I was born with a rare genetic condition called Oto-Palatal-Digital Syndrome; only I never knew there was a name for it until my daughter was born in 2006 and diagnosed by a genetics team. Two of my children have the same condition.
When I was born in 1972, I had a cleft palate, a small mandible, and two fingers (the middle and ring) on each hand that were fused together. The doctor, who had never seen a case like this, told my mother I most likely wouldn’t live, and summoned the hospital priest, who baptized me when I was less than 24 hours old. After I baffled everyone by surviving, the same doctor gently suggested to my mother that there were options for children like me and that she should look into them, as raising a child with issues like mine would surely be a burden. My mother firmly told the doctor that she was taking her baby home.
My mother was 41 years old when she gave birth to me, which back then was considered ancient to be having a baby. My issues were attributed to a myriad of things from “old egg syndrome” to the fact that she smoked, although to her credit I believe she quit while she was pregnant.
I had a pretty normal childhood, although I was acutely aware from an early age that I was different from other children. I looked different, with my small jaw, and I had a pretty severe speech impediment that eventually improved with time and lots of speech therapy.
As I grew older, I became more curious about my condition. I was told by my pediatrician that it was a syndrome of some sort, but because I had a mix of characteristics that were seen in a few other syndromes, it was hard to narrow it down. It could also be a fluke, I was told; a random mutation of a gene.
For many people with genetic conditions such as Treacher-Collins and Down Syndrome, there is a good chance that they will meet someone with the same condition. I often wondered if I would get the same opportunity.
When I met my husband and we decided to start a family, we went for a genetic counseling appointment in 2002. I had flashbacks to high school biology class as the geneticist made a Punnett Square, and both of our medical histories were documented at length. It was determined that, although there was no name for what I had, if I did indeed have kids, each child would have a 50/50 chance of inheriting my condition.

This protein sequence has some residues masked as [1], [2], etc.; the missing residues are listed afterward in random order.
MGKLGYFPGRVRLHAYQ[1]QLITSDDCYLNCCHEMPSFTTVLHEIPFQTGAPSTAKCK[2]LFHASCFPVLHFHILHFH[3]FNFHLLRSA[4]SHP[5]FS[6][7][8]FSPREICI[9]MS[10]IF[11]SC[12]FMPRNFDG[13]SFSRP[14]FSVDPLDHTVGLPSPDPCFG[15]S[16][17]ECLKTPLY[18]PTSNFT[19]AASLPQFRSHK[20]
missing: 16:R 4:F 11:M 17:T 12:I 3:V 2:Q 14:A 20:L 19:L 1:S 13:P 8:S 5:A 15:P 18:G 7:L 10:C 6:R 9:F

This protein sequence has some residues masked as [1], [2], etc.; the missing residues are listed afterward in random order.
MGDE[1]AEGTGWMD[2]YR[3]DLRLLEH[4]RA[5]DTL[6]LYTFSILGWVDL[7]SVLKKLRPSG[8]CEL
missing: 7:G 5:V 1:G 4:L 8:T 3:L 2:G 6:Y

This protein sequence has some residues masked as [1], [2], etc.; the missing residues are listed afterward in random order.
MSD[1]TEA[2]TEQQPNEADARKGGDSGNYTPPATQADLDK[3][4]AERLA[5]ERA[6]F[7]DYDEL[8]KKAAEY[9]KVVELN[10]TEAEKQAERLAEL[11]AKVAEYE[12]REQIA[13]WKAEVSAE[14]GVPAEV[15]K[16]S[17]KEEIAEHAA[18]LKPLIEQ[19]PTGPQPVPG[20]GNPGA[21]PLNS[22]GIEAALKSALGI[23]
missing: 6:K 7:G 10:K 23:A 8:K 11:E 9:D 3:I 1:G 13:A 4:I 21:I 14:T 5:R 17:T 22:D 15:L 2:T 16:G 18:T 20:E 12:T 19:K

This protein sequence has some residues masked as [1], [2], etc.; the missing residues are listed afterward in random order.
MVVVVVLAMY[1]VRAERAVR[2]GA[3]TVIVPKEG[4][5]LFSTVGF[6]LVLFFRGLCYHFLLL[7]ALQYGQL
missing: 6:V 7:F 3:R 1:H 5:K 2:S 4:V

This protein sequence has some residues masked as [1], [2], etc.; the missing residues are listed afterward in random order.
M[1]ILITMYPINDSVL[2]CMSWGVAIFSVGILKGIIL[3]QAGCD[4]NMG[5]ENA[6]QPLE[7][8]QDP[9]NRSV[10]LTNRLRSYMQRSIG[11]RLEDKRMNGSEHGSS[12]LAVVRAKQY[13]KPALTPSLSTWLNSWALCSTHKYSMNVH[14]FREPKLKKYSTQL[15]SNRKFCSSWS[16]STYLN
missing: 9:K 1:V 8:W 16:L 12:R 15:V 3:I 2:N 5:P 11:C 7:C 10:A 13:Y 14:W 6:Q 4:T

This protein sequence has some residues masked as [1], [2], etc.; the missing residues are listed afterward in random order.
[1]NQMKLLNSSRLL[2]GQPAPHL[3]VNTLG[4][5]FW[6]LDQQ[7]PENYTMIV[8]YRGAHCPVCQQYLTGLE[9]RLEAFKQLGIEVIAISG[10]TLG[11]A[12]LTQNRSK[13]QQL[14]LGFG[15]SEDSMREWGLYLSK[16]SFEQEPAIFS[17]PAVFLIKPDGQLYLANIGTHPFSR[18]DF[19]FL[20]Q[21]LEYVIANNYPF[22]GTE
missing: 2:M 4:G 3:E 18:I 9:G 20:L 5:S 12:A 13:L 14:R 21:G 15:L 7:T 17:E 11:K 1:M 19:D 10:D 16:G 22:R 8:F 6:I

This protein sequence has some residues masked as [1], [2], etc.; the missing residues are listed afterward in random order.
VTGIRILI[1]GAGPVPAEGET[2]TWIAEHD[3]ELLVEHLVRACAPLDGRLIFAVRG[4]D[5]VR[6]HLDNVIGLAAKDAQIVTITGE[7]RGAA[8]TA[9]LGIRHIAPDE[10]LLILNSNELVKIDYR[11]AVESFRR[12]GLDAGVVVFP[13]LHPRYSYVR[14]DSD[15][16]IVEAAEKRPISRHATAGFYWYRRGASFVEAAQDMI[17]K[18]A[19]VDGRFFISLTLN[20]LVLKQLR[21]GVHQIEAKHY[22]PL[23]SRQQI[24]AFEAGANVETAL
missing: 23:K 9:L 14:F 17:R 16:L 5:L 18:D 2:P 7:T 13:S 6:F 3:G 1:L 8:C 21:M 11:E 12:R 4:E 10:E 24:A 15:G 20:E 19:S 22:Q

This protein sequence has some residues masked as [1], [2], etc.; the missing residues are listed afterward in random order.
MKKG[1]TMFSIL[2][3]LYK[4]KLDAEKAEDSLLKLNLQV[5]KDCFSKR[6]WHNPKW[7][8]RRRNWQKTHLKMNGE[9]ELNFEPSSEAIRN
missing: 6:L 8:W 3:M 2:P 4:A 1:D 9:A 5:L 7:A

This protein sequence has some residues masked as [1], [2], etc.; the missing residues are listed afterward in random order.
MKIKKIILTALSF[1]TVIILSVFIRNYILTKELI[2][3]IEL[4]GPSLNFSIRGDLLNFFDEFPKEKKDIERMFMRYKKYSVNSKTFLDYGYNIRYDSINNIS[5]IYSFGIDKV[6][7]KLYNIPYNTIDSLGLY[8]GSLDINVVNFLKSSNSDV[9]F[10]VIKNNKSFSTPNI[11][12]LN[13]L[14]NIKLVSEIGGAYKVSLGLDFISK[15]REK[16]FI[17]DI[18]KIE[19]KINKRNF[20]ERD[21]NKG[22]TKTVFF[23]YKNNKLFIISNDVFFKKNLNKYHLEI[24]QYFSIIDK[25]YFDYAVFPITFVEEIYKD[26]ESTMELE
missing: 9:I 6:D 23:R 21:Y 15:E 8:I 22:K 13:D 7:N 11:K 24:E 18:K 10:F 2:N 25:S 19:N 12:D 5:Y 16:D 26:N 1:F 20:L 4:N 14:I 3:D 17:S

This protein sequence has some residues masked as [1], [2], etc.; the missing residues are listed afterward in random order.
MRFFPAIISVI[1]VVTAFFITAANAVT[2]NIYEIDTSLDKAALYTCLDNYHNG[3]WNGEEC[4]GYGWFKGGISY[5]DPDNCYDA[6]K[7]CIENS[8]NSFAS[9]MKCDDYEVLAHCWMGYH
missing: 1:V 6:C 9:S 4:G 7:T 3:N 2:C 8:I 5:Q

In 2004 I gave birth to our first child, a healthy baby boy. Almost two years later, I was 20 weeks pregnant with our second child when I went in for my 20-week ultrasound. I found out that I was having a little girl, but the joy was dampened a little when the scan showed a small jaw, much like mine had been. She would have the same condition as I do. Although I had been mentally preparing for this, it still knocked me for a loop, and I had a good cry in the doctor’s office. As much as you are prepared, no one wants to hear that there is something wrong with your baby.
She arrived a day past her due date and was whisked away to the NICU almost right after she was born, as her small jaw was compromising her airway. They were able to stabilize her long enough to carry her down the hall so we could see her and hold her before she was airlifted to a larger hospital two hours away from home.
She had surgery on her jaw at five days old, and less than a week later I heard the words “Oto-Palatal-Digital Syndrome” or OPD for the first time. It was bittersweet, as no mother wants her child to have a genetic condition, but now I had something I could work with. A diagnosis — something I could type into Google and research the heck out of. Or so I thought.
One of the first things I found out was that OPD is extremely rare. In 2006 there were less than 60,000 known cases worldwide. The numbers continue to grow, as more research is done, but I still have yet to meet anyone in person outside my family with OPD. I have found stories of individuals on the internet with it, but they are few and far between.
Since my daughter was born, we have learned that OPD is a spectrum disorder. The three commonalities are a cleft palate, hearing loss, and webbing of the fingers and/or toes. Beyond that, an individual can have more severe craniofacial issues, intellectual disability, or heart problems; each case is unique.
My daughter had multiple feeding issues and severe gastric reflux that resulted in a feeding tube placement. She was also diagnosed with intellectual disability, as well as autism, at the age of two and a half.
Our youngest son, who was born in 2011, also has OPD and does not have intellectual disabilities, but he had a tracheostomy tube placed at two days old because his jaw was extremely small, even smaller than mine or my daughter’s had been. His airway was compromised, and jaw surgery for him was not an option at the time. At four days old he went into acute respiratory failure. He was retaining carbon dioxide in his lungs and had to be placed on a heart/ lung bypass machine called ECMO. He was later diagnosed with chronic lung disease, which is unrelated to his OPD.
My goal is to raise more awareness of this condition and hopefully reach someone with the same diagnosis who may be wondering, just as I used to, if there is anyone like them out there.